Large-scale livestock farms can be seen as unethical and pretty gruesome. However, when insects are placed into tight spaces together, they seem to thrive.

The reduction of resources used, waste, and greenhouse gasses will all have a positive effect on our environment.

The Cost of Large-Scale Insect Farms

Source: American Chemical Society

The cost-effective nature of insect farms should be something that everyone should enjoy, even if they do not enjoy eating insects themselves.

Most insect farms on a small scale have very little overhead and tend to sell the abundance of insect protein to turn a profit. Insects themselves need an average of five times less feed than regular livestock farms.

Feeding the insects is one thing, but when you put the reduced food costs on top of the cost farmers would save on space to hold the bugs, it seems like a bad move not to switch over to farming insects.

On top of all that, they also do not need to retain breeders, as a single female can lay a large number of eggs in just one clutch.

It is confusing why they wouldn’t want to switch from traditional livestock farming to large-scale insect farming. Once the ball is rolling, the profits vastly outweigh the overhead.

Oh, right, bugs are gross.

The Possibility of Mass Production

Source: Vox

Mass production of insects as a protein source may not be as far away as one may think. As said above, there are countless benefits to the large-scale insect farm model, including environmental, cost, and ethical impacts. But how hard would it be to implement?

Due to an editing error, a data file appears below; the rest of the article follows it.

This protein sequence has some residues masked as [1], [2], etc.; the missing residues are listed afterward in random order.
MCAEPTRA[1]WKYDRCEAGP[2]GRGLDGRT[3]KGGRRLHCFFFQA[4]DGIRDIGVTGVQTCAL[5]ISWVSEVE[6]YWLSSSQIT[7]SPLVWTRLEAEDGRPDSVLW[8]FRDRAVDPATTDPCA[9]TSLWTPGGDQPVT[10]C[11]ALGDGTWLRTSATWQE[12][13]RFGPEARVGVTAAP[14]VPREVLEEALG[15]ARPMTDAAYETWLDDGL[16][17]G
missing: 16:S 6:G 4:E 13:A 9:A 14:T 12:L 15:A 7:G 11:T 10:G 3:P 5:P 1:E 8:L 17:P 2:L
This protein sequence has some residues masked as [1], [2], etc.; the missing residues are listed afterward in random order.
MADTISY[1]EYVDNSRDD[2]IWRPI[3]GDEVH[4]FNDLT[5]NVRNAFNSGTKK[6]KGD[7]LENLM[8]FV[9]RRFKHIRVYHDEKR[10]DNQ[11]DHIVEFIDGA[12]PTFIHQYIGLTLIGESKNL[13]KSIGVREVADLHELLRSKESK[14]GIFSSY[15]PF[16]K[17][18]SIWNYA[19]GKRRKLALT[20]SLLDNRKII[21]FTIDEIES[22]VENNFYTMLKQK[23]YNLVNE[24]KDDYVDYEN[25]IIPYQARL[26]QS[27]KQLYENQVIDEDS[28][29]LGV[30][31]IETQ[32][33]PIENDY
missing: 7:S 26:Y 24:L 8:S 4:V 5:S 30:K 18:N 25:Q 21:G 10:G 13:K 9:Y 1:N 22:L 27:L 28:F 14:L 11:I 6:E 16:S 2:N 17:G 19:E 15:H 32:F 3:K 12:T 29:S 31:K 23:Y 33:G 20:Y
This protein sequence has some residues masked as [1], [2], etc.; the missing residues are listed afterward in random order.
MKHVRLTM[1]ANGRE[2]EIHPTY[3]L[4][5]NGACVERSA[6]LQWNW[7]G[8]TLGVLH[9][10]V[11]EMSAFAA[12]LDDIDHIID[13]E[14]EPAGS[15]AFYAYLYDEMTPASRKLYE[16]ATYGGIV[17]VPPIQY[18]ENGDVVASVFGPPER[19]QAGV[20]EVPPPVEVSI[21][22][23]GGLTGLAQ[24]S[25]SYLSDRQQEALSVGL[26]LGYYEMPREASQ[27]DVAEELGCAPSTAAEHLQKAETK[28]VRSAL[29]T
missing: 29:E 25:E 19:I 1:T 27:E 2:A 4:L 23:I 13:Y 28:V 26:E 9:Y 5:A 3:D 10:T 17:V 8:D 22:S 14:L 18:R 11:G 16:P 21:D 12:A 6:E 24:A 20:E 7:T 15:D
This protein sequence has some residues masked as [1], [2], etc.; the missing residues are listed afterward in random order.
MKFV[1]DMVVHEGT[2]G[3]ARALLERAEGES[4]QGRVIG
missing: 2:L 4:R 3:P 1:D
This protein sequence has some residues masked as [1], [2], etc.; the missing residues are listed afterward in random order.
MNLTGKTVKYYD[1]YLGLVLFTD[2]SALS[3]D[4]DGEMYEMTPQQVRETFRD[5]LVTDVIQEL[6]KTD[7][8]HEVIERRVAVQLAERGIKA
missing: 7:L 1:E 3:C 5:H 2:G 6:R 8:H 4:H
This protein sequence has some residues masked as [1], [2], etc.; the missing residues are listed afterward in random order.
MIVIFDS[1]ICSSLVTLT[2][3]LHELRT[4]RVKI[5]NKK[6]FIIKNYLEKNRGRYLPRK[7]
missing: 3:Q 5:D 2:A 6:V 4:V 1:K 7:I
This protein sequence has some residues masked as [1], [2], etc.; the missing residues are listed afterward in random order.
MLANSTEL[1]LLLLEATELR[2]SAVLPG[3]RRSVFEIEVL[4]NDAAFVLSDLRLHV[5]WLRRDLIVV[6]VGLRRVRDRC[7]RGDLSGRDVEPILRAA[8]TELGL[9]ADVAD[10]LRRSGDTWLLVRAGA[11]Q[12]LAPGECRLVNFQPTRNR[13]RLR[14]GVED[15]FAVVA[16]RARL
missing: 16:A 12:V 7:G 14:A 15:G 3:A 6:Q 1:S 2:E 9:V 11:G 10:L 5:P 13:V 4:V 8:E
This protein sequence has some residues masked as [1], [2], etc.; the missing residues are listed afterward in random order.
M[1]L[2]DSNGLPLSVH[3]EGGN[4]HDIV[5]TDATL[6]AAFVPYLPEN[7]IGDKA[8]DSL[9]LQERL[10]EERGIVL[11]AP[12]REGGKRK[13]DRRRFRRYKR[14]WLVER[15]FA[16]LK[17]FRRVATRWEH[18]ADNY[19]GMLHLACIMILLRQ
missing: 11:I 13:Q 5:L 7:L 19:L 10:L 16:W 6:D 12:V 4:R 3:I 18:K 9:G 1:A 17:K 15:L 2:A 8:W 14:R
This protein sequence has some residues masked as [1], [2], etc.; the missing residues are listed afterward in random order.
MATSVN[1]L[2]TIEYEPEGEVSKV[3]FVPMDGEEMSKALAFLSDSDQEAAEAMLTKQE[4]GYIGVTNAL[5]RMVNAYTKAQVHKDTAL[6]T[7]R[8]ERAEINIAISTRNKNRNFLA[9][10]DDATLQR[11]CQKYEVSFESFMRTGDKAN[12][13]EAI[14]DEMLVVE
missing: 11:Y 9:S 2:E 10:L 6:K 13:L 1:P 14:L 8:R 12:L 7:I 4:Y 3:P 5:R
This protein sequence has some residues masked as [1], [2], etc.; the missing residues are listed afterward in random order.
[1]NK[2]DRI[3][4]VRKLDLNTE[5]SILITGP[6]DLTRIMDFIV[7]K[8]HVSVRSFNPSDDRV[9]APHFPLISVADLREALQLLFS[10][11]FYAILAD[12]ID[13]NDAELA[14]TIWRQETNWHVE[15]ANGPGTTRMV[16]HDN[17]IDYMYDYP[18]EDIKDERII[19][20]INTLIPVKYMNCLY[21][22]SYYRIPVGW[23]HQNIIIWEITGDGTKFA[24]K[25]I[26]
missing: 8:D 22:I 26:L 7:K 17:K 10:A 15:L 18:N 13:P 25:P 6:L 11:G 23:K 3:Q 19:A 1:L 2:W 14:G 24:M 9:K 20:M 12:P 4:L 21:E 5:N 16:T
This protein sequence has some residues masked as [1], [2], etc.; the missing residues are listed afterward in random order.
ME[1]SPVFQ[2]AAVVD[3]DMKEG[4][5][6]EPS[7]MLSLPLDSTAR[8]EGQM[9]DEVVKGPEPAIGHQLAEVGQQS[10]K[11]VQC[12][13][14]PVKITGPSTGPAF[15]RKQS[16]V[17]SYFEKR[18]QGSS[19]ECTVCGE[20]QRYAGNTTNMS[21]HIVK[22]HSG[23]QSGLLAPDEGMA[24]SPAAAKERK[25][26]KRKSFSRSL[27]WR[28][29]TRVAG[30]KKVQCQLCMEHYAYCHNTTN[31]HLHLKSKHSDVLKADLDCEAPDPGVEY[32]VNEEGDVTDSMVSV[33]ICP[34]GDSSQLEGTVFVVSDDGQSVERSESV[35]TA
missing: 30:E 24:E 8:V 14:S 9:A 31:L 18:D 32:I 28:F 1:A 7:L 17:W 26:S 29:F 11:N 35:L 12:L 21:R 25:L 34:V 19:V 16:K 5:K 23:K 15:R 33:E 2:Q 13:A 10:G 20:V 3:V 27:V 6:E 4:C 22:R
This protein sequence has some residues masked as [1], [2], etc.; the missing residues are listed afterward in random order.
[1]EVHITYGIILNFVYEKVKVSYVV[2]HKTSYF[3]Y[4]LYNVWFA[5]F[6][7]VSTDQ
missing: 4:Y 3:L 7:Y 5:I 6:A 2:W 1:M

It turns out not that hard.

Insects can grow in tight, controlled spaces where the environment and fodder can be modified to suit the specific insect. Once you get your first batch of insects to breed and produce eggs, the farm starts to work for itself.

You need to feed, water, and maintain the environment, but the farmer usually gets out more than what they are putting in. Sounds great, doesn’t it?

Well, there are some negatives that one should be aware of. First, if these farms take off, there must be strict control regulations because if they get loose, it could be insect armageddon for neighboring towns and produce farms.

Another negative is the fact that the whole insect is usually eaten; therefore, if contaminated with pesticides or other toxins, whoever ingests the insect most certainly will be consuming the toxins as well.

Regardless of the negatives, due to the environmental impact, the price of production, and the nutritional value of the insects themselves, mass production of large-scale insect farms may be in the near future.

Alex Guse
byAlex Guse

Alex is the proud owner of Chester the puggle (beagle pug mix); his first dog was Zion, an Australian shepherd, which translated into a love for animals at an early age. He has since owned many pets, from dogs to reptiles and everything in between. His true passion for animals comes from being an outdoorsman. He finds that nature is where knowledge and respect for wildlife are paramount!